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Happy Tail: Ollie

When Annex Cat Rescue foster Olivia signed up to bring home a 10-month-old kitten named Ollie, she had no idea that he would soon become a new member of the family. But Ollie’s story almost went a very different way.

“He came from a colony at the Finch and Bathurst area,” Olivia recalls. The volunteer who had trapped him, April, thought that little Ollie wouldn’t be able to adjust to life in a household; he was incredibly skittish and shy around humans. She was planning to trap, neuter, and release him back to the wild. But then one day, April heard a noise that startled her — it was Ollie, purring like a motorboat. “He has the loudest purr I’ve ever heard,” Olivia laughs. That purr made April think that Ollie might be able to live with humans after all.

So instead of going back to the wild, Ollie went to his foster, Olivia, who would care for him until he found an adopter and was ready to transition into a new home. ACR knew that Ollie would acclimate better in a home with another cat, and Olivia had her elderly cat, Binx. She and her family, including her partner and their twin boys, Milo and Xander, were eager to help Ollie, especially the boys. Ollie was dropped off on a weekday while the kids were in virtual school, so the minute recess rolled around, they ran to the bathroom where Ollie was hiding to greet him. “They were like, ‘The cat’s here! The cat’s here!’” Olivia recalls with a laugh.

ACR's listing for Ollie
Ollie’s starting point
Ollie with Binx

But Ollie spent most of his first two weeks at home hiding in a corner. He was very sweet, but very nervous. However, one family member was able to get him out of his shell, and that was Binx. Ollie got excited the minute he saw Binx, but at 17-and-a-half, Binx was initially impatient with some of Ollie’s kittenish hijinks. With time, they soon developed a friendly bond. Sadly, shortly after Ollie’s arrival into the home, Binx passed away. Olivia’s family decided to adopt another cat, a Siamese kitten named Remus, who would quickly become Ollie’s best friend.

At first, Olivia says, the kittens “did the most aggressive playing [she] had ever seen… I had to call the vet and make sure they weren’t really going to hurt each other. I think they were trying to establish dominance.” Despite being younger than his new friend by several months, bossy and assertive Remus came out on top over sweet, shy Ollie. And once that was established, they were inseparable. “They groom each other, and sleep together, and cuddle so much. They’re so happy together.”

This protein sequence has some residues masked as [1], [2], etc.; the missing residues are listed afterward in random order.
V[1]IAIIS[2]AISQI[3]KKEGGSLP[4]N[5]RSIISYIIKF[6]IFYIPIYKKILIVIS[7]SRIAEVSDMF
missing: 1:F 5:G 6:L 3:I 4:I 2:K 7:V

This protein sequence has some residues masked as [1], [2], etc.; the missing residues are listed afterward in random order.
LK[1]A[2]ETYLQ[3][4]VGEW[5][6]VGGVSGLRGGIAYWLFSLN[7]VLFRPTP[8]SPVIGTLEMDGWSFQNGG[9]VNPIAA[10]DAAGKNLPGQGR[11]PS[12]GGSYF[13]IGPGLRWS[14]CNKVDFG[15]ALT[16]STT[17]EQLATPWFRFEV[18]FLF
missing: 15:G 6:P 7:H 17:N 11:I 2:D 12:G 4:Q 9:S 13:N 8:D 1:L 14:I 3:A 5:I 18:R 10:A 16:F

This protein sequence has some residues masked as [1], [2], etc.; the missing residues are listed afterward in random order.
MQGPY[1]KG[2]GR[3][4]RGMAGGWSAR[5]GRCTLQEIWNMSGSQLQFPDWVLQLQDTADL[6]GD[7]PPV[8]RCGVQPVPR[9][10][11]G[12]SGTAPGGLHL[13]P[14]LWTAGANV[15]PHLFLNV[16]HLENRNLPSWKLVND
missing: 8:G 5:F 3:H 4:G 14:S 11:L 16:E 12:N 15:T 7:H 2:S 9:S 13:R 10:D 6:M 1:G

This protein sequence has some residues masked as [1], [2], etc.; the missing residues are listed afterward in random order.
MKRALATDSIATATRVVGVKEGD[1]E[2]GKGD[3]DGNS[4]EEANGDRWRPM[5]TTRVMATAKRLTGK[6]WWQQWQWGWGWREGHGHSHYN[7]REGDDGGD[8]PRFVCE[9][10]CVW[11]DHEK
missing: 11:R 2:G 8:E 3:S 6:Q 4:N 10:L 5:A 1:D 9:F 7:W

Remus showed Ollie how to live with humans. When Ollie first arrived, he would hardly ever meow. But then he noticed how Remus would meow when he wanted food, and slowly, Ollie started doing it too. Olivia can’t help but laugh at the difference between the two cats’ meows. “Remus is like, ‘MEOW!’ And Ollie is like… ‘mew.’ His voice is so sweet and cute.”

But when it came to some things, Ollie was the one showing Remus what to do.

“Ollie is way better than Remus at catching mice,” Olivia says. “He has street smarts. When he caught a mouse was the only time he growled at Remus. I was kind of proud of him because Remus can be kind of a bully.” Slowly, Ollie was learning how to stand up for himself and be brave. 

With Remus at his side, Ollie grew more and more comfortable with the family, spending more time hanging out with them and less time hiding. And as time went by, Olivia and her family couldn’t help but fall in love with him. In March, two months after taking him in as a foster, they decided to adopt him. “I know, it’s a foster fail,” she laughs. “But he was just fitting in so well.”

Ollie and Remus cuddlingl

Today, Ollie has truly come out of his shell. He loves snoozing on the top bunk in the kids’ room, being talked to in a baby voice, and having his belly rubbed. And he’s finally gotten comfortable lying down beside people.

Despite how much progress he’s made, at times, you can still tell that he used to be a wild cat. He struggles going to the vet, and he is still easily startled, especially when he is eating, or when a person is standing over him. But the family has learned to be patient with him. “He taught [Milo and Xander] how to be patient, calm, more sensitive to him,” Olivia says. “It’s really helped them to see that cats have different needs and personalities… We couldn’t imagine not having him in the family.”

Olivia’s biggest takeaway from her experience with Ollie?

“Don’t judge a cat from their initial behaviour. The transformation is remarkable and drastic, but it’s over a long period of time. It’s not that they’re just going to adapt in the first couple of months. They will, but then they’ll keep adapting and keep changing and coming out of their shell, even two years in. I don’t even think we’re finished seeing what Ollie’s going to be like.”

-Aleks Kandic